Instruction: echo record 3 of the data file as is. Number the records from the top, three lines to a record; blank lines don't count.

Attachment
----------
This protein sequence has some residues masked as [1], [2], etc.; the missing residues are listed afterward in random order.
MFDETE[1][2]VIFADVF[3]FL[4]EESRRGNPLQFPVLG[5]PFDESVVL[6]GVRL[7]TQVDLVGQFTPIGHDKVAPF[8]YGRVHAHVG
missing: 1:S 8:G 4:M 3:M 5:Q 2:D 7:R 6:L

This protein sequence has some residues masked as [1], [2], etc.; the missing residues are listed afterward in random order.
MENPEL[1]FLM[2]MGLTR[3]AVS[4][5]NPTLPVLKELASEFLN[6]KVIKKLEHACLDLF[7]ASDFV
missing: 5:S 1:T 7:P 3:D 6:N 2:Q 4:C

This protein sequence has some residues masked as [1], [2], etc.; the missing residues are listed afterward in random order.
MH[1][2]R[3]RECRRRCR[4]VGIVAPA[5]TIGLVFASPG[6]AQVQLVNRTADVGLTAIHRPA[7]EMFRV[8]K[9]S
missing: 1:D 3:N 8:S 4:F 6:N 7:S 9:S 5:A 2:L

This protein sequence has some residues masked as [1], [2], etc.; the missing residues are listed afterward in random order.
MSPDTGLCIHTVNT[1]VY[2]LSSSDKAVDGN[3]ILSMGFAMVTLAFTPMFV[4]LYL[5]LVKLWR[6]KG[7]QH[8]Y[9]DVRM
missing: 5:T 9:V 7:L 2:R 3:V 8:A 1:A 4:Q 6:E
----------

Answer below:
This protein sequence has some residues masked as [1], [2], etc.; the missing residues are listed afterward in random order.
MH[1][2]R[3]RECRRRCR[4]VGIVAPA[5]TIGLVFASPG[6]AQVQLVNRTADVGLTAIHRPA[7]EMFRV[8]K[9]S
missing: 1:D 3:N 8:S 4:F 6:N 7:S 9:S 5:A 2:L